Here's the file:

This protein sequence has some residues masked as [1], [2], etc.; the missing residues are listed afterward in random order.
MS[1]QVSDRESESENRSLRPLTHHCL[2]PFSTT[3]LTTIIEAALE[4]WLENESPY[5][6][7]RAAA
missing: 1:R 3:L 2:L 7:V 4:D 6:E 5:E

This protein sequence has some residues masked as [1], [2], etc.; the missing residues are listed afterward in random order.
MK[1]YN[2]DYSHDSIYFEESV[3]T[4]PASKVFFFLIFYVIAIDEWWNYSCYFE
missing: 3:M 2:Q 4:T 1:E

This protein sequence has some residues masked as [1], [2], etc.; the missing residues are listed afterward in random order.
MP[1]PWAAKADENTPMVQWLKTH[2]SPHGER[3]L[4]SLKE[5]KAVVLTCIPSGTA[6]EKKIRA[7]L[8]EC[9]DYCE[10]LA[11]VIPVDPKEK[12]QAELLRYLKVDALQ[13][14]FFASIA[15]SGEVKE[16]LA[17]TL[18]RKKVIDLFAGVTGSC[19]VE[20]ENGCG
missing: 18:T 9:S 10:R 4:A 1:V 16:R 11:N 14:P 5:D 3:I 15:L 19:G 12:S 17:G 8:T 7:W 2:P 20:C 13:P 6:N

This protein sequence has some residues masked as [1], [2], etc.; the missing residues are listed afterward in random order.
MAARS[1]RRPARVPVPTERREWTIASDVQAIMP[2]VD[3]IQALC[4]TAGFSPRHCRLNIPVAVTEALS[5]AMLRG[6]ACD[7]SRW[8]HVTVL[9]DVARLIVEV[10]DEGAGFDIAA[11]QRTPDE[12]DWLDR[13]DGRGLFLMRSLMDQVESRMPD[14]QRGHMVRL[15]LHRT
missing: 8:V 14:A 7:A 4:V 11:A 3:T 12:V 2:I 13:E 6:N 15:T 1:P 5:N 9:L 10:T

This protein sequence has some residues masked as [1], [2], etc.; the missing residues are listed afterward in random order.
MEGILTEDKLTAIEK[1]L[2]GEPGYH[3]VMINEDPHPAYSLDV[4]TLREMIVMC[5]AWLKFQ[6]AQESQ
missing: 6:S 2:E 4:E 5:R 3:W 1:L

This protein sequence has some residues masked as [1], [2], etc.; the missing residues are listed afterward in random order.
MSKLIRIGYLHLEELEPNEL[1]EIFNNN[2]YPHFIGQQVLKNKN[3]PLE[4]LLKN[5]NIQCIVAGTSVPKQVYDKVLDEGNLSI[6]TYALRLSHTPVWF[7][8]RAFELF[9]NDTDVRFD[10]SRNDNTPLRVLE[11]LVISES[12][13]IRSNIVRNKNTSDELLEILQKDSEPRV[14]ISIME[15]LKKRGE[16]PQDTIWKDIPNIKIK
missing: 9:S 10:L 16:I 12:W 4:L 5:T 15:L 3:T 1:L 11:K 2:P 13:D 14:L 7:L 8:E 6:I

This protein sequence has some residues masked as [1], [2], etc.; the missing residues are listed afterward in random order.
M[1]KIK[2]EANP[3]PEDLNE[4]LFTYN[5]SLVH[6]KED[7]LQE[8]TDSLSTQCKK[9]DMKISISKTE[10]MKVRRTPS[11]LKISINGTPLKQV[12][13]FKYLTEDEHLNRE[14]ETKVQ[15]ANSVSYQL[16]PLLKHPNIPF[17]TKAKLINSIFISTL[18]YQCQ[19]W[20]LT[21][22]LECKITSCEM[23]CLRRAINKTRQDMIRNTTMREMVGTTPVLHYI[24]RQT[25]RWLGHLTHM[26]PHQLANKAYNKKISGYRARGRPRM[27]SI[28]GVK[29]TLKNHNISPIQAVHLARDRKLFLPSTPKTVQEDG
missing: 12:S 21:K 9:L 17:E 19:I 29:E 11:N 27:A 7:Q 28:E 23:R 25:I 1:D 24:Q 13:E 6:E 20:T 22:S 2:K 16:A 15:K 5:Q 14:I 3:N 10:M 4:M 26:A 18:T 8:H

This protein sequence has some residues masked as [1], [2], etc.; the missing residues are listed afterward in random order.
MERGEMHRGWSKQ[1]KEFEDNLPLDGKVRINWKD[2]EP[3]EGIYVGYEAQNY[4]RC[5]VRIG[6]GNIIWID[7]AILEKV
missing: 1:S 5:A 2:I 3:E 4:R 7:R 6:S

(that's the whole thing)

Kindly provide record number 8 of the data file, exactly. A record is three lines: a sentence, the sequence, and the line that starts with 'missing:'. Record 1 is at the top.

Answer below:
This protein sequence has some residues masked as [1], [2], etc.; the missing residues are listed afterward in random order.
MERGEMHRGWSKQ[1]KEFEDNLPLDGKVRINWKD[2]EP[3]EGIYVGYEAQNY[4]RC[5]VRIG[6]GNIIWID[7]AILEKV
missing: 1:S 5:A 2:I 3:E 4:R 7:R 6:S